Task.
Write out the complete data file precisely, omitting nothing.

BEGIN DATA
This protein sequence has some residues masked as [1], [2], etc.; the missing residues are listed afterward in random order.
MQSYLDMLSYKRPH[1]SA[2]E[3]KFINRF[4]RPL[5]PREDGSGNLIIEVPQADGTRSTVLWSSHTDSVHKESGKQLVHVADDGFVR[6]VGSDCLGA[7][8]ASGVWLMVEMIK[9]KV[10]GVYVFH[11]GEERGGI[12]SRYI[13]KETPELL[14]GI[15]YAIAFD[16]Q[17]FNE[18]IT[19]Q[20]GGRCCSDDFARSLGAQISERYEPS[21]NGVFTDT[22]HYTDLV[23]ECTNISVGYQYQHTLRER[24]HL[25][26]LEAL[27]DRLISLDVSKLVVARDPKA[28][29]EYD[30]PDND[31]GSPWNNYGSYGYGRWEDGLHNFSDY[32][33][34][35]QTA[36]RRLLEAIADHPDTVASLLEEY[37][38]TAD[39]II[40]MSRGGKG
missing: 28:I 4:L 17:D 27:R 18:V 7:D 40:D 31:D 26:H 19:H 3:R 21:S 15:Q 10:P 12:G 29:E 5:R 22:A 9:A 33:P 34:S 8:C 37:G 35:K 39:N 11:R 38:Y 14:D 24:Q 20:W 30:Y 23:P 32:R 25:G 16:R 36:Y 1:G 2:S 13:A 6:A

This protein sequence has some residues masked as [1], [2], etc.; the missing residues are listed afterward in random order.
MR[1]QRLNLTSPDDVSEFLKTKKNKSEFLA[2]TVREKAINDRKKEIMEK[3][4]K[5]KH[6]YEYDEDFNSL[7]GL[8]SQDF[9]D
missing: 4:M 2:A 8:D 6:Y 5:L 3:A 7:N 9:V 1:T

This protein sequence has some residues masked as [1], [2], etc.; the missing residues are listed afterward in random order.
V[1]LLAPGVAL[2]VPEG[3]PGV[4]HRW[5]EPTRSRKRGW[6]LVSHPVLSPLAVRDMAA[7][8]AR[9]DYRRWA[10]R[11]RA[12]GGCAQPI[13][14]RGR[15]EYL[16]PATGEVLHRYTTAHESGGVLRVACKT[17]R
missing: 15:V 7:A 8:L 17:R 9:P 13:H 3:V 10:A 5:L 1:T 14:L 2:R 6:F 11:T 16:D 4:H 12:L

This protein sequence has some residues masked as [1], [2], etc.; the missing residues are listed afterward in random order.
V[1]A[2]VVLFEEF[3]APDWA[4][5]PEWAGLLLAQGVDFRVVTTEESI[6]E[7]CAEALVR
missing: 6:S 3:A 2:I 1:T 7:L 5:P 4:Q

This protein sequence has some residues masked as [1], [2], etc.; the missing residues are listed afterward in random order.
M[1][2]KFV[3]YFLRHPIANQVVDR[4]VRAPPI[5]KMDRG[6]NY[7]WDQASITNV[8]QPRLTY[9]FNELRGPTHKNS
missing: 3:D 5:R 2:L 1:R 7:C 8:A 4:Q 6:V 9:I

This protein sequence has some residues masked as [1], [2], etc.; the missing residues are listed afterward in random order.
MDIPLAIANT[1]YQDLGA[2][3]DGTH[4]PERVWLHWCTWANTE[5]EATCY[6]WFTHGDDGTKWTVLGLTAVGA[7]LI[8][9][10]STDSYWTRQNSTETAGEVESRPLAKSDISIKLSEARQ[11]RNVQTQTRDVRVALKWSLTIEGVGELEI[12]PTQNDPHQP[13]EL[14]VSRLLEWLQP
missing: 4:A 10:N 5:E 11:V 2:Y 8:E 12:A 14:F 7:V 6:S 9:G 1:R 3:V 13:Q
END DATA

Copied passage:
This protein sequence has some residues masked as [1], [2], etc.; the missing residues are listed afterward in random order.
MQSYLDMLSYKRPH[1]SA[2]E[3]KFINRF[4]RPL[5]PREDGSGNLIIEVPQADGTRSTVLWSSHTDSVHKESGKQLVHVADDGFVR[6]VGSDCLGA[7][8]ASGVWLMVEMIK[9]KV[10]GVYVFH[11]GEERGGI[12]SRYI[13]KETPELL[14]GI[15]YAIAFD[16]Q[17]FNE[18]IT[19]Q[20]GGRCCSDDFARSLGAQISERYEPS[21]NGVFTDT[22]HYTDLV[23]ECTNISVGYQYQHTLRER[24]HL[25][26]LEAL[27]DRLISLDVSKLVVARDPKA[28][29]EYD[30]PDND[31]GSPWNNYGSYGYGRWEDGLHNFSDY[32][33][34][35]QTA[36]RRLLEAIADHPDTVASLLEEY[37][38]TAD[39]II[40]MSRGGKG
missing: 28:I 4:L 17:D 27:R 18:V 7:D 40:D 31:D 26:H 19:H 3:R 21:S 15:Q 10:P 12:G 29:E 5:R 22:A 9:A 33:P 34:S 8:C 37:G 35:K 39:N 11:R 38:Y 14:D 24:Q 20:W 30:Y 23:P 32:R 25:G 16:R 36:Y 1:G 2:S 13:A 6:A

This protein sequence has some residues masked as [1], [2], etc.; the missing residues are listed afterward in random order.
MR[1]QRLNLTSPDDVSEFLKTKKNKSEFLA[2]TVREKAINDRKKEIMEK[3][4]K[5]KH[6]YEYDEDFNSL[7]GL[8]SQDF[9]D
missing: 4:M 2:A 8:D 6:Y 5:L 3:A 7:N 9:V 1:T

This protein sequence has some residues masked as [1], [2], etc.; the missing residues are listed afterward in random order.
V[1]LLAPGVAL[2]VPEG[3]PGV[4]HRW[5]EPTRSRKRGW[6]LVSHPVLSPLAVRDMAA[7][8]AR[9]DYRRWA[10]R[11]RA[12]GGCAQPI[13][14]RGR[15]EYL[16]PATGEVLHRYTTAHESGGVLRVACKT[17]R
missing: 15:V 7:A 8:L 17:R 9:P 13:H 3:V 10:A 5:L 1:T 14:L 2:R 6:F 11:T 16:D 4:H 12:L

This protein sequence has some residues masked as [1], [2], etc.; the missing residues are listed afterward in random order.
V[1]A[2]VVLFEEF[3]APDWA[4][5]PEWAGLLLAQGVDFRVVTTEESI[6]E[7]CAEALVR
missing: 6:S 3:A 2:I 1:T 7:L 5:P 4:Q

This protein sequence has some residues masked as [1], [2], etc.; the missing residues are listed afterward in random order.
M[1][2]KFV[3]YFLRHPIANQVVDR[4]VRAPPI[5]KMDRG[6]NY[7]WDQASITNV[8]QPRLTY[9]FNELRGPTHKNS
missing: 3:D 5:R 2:L 1:R 7:C 8:A 4:Q 6:V 9:I

This protein sequence has some residues masked as [1], [2], etc.; the missing residues are listed afterward in random order.
MDIPLAIANT[1]YQDLGA[2][3]DGTH[4]PERVWLHWCTWANTE[5]EATCY[6]WFTHGDDGTKWTVLGLTAVGA[7]LI[8][9][10]STDSYWTRQNSTETAGEVESRPLAKSDISIKLSEARQ[11]RNVQTQTRDVRVALKWSLTIEGVGELEI[12]PTQNDPHQP[13]EL[14]VSRLLEWLQP
missing: 4:A 10:N 5:E 11:V 2:Y 8:E 12:A 14:F 7:V 6:S 9:G 1:R 3:V 13:Q